As I write this morning, it’s 5 below and the forecast is calling for wind chills of -30 or more in a couple of days. I do love winter, but am glad that I have a house for shelter. For wild creatures, winter is a tough time, especially days like these. Those that don’t migrate must find ways to conserve their energy and body heat. Some hunker down and hibernate through the coldest weeks of the year. The rest have found ways to cope with the cold and ice.

The creatures and plants found in lakes and ponds are among those that have ways to cope. Life continues under the ice in winter, but just like in the frozen forests above, lake denizens have to adapt to the changed conditions. As I started reading up on winter under the ice, I found that our understanding of winter life in lakes is beginning to change.

What We Know About Winter In Northern Lakes And Ponds

Ice-covered lake

Ice takes many forms on winter lakes. Photo: Vincent Foret,

It’s not easy to get data during the winter. Lakes don’t always have good ice cover to travel on and boating in winter is a treacherous thing. I sampled Flathead Lake (Montana) during the winter, years ago now, and remember skiing out over the ice to the middle of the lake. We’d drill a hole and then try to get water samples before our instruments and hands froze. Sometimes we got what we came for, other times not. It’s not surprising that we don’t have a good understanding of freshwater aquatic ecosystems in winter.

We do know lakes can stratify in winter as well as in summer. This is called inverse or winter stratification. It has important implications for nutrient chemistry and the food web. Water becomes less dense when temperatures fall below 39 degrees F (4 degrees C). Warmer water forms layers at the bottom of the lake with progressively cooler water on top. Winter stratification can occur without ice cover, but ice cover doesn’t always mean a lake is stratified. Currents can prevent stratification under the ice.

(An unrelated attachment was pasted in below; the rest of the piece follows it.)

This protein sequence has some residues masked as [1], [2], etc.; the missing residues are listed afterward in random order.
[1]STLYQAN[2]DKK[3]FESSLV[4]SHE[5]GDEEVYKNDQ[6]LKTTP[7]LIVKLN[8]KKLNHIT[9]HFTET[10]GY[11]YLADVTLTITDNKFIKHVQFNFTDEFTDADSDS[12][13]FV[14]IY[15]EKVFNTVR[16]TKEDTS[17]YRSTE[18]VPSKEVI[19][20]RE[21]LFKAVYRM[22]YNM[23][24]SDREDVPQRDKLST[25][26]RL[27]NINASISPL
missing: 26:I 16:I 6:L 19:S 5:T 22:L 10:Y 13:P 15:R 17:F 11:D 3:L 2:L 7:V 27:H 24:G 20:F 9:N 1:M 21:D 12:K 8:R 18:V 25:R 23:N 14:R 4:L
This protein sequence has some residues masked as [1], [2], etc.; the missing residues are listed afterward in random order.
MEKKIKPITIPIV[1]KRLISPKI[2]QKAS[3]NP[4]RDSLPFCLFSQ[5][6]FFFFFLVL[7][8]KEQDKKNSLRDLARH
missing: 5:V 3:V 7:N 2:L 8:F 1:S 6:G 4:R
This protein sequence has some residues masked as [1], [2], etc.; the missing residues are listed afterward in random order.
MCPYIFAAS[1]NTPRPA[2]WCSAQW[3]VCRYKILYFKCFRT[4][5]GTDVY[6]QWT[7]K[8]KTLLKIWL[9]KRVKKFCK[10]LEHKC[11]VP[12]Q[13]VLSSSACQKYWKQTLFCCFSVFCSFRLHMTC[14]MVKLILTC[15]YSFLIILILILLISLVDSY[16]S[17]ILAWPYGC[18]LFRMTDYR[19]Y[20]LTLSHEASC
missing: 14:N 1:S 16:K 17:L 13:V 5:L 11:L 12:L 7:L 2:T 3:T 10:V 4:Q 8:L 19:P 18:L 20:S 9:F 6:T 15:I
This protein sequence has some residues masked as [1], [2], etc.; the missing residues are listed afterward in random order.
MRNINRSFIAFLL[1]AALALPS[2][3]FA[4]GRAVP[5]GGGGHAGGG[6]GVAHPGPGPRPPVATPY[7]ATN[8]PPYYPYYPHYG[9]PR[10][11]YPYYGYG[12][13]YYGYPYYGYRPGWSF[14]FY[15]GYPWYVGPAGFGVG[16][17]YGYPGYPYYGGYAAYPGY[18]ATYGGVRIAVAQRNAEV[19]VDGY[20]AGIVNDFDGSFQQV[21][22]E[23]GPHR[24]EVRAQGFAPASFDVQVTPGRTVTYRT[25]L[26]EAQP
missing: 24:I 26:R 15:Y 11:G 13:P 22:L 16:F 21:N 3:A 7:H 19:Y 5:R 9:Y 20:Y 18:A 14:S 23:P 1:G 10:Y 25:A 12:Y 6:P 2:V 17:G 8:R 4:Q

Winter stratification can lead to significant chemical changes at the bottom of the lake, just like summer stratification does. Oxygen at the bottom of the lake can drop, triggering internal loading of phosphorus. Severe episodes of low oxygen can lead to fish kills under the ice. Water carrying dissolved materials is denser and sinks to the bottom. This means that some things, like dissolved deicing salts can build to high concentrations near the bottom. That can harm the organisms hunkered down there for the winter.

Photosynthetic organisms have numerous ways to ride out the winter. Light for photosynthesis dwindles as the days get shorter, so many go dormant. Aquatic plants that drop their leaves each fall often use rhizomes, tubers, and turions to store carbohydrate food for use in winter and a jump start in spring. Species that keep their leaves typically have specialized winter versions that are tougher and more densely crowded. Fruits and seeds produced by annual aquatic plants are also tough enough to make it through the winter period. Algae produce overwintering cysts with tough covering and stored carbohydrates. These act like seeds, lying dormant on the bottom until conditions improved. Some algae do remain active in winter, including diatoms and cyanobacteria. Some cyanobacteria can even bloom under the ice.

Zooplankton and rotifers also slow down in winter. Most Cladocerans, like Daphnia, produce overwintering eggs (ephippia) that lie dormant til spring. Some overwinter as adults, though there are many fewer individuals than would be found in summer. Copepods do periodically enter a stage of reduced biological activity called diapause, but it’s not always related to winter conditions. Many copepod species are active during the winter and rely on food sources other than phytoplankton to survive.